Louisiana Made: Metal Winner

As far as daily commutes go, David Cano’s is hard to beat. It runs from the recently renovated second-floor loft apartment directly above his wife’s letterpress studio to just down the street at the expansive metal fabrication shop where, with help from longtime employees and welders Matt Booksh and Craig Booksh, as well as two other employees, he creates artful gates and fences, windows, vent hoods, all manner of furniture, and even the shimmery steel bike racks that now dot Baton Rouge promoting exercise and connectivity.

In between his residence and his office sits a brick building boasting bright murals that he purchased last year. It houses WHYR, Baton Rouge’s community radio station. Just home from an install, the 50-year-old — who looks 40 with his Paul Newman blue eyes — has scarfed down a quick sandwich and now saunters past the station to check on things at the shop.

Even with a myriad of projects and planning tomorrow’s fishing expedition on his plate, his mind meditates on this building’s potential as he looks it over. He can’t hold his excitement for rethinking the subdivided offices and common rooms that remain empty inside. It’s just that bending and cutting metal 60 hours a week for Iron Design LLC, has kept him from making the time to do it.

“I just want to ‘vanilla box’ it as they say in the industry, to attract some new businesses and artists to be good neighbors for the radio station,” Cano says. “I want to be able to say ‘Hey, this neighborhood is coming back.’”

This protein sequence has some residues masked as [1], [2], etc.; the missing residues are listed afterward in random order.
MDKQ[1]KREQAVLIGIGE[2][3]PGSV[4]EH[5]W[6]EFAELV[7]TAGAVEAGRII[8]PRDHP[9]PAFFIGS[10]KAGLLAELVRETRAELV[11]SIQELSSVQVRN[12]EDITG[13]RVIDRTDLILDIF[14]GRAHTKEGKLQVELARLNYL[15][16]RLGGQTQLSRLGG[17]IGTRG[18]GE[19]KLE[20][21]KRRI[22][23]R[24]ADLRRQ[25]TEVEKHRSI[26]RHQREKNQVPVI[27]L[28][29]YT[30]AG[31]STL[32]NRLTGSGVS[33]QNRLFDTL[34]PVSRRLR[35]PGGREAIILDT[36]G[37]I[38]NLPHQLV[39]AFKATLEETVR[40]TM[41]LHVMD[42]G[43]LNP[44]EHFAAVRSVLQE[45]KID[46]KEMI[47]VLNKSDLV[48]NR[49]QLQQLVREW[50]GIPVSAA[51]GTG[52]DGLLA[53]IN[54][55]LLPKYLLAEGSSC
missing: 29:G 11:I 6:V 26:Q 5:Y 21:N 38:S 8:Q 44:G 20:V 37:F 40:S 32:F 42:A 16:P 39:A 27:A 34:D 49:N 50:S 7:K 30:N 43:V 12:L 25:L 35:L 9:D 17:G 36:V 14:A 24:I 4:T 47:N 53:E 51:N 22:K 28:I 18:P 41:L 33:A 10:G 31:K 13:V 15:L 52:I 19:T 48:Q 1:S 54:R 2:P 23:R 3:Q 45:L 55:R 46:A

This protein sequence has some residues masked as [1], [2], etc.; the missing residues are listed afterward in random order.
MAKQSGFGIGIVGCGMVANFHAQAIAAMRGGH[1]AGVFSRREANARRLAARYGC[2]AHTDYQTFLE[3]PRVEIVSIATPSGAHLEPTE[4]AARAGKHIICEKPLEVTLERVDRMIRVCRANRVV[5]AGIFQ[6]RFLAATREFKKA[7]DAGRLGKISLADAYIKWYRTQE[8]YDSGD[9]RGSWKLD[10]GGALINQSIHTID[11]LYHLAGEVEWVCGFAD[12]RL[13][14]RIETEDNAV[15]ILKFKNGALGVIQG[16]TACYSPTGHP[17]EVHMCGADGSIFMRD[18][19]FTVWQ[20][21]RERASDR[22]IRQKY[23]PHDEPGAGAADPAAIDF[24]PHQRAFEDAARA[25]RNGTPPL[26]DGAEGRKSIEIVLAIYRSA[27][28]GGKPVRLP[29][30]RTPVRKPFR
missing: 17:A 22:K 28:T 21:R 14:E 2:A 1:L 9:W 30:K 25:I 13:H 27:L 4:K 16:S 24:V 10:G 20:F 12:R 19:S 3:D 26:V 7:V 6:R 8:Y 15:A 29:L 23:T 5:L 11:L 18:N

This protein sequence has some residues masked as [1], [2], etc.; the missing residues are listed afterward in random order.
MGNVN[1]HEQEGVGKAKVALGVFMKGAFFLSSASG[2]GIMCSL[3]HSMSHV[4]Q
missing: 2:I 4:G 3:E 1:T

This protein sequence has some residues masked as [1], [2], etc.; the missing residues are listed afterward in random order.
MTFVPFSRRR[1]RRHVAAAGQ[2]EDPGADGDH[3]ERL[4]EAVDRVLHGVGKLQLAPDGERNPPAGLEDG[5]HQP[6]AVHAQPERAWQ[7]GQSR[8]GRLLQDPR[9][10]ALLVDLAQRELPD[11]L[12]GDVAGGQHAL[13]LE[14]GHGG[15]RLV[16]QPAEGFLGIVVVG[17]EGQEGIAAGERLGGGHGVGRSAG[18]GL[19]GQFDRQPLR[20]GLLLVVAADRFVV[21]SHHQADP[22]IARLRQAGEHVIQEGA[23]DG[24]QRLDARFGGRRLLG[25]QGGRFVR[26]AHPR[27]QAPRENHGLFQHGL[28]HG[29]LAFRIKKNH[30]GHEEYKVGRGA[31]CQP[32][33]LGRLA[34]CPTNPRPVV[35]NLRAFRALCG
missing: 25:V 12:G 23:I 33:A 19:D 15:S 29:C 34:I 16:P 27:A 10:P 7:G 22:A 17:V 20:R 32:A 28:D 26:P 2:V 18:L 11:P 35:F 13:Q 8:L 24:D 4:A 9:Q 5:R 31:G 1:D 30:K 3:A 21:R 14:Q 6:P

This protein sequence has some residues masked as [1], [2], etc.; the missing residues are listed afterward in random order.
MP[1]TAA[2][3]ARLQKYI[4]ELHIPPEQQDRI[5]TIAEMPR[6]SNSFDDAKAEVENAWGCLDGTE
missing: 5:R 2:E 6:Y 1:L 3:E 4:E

Be it for the quieter side of Mid City Baton Rouge where both he and wife Kathryn Hunter of Blackbird Letterpress live and work, or the timeless welding and design skills he’s preserved and championed for years through his elegant metalwork for commercial and residential projects, much of what drives Cano is a strong desire for revitalization.

In this and other ways, Cano’s creativity bears all the hallmarks of the home state this Louisiana native has never left. Like many in this region rich with outsider artists made good, Cano’s craft is self-taught. His career is one he eased into over a winding path littered with a few lean years. His idea of relaxation is skimming across the bayou and casting his line into a rippling expanse of dark water. His community is built on nothing less than homemade, laboriously-prepared food shared warmly around a table.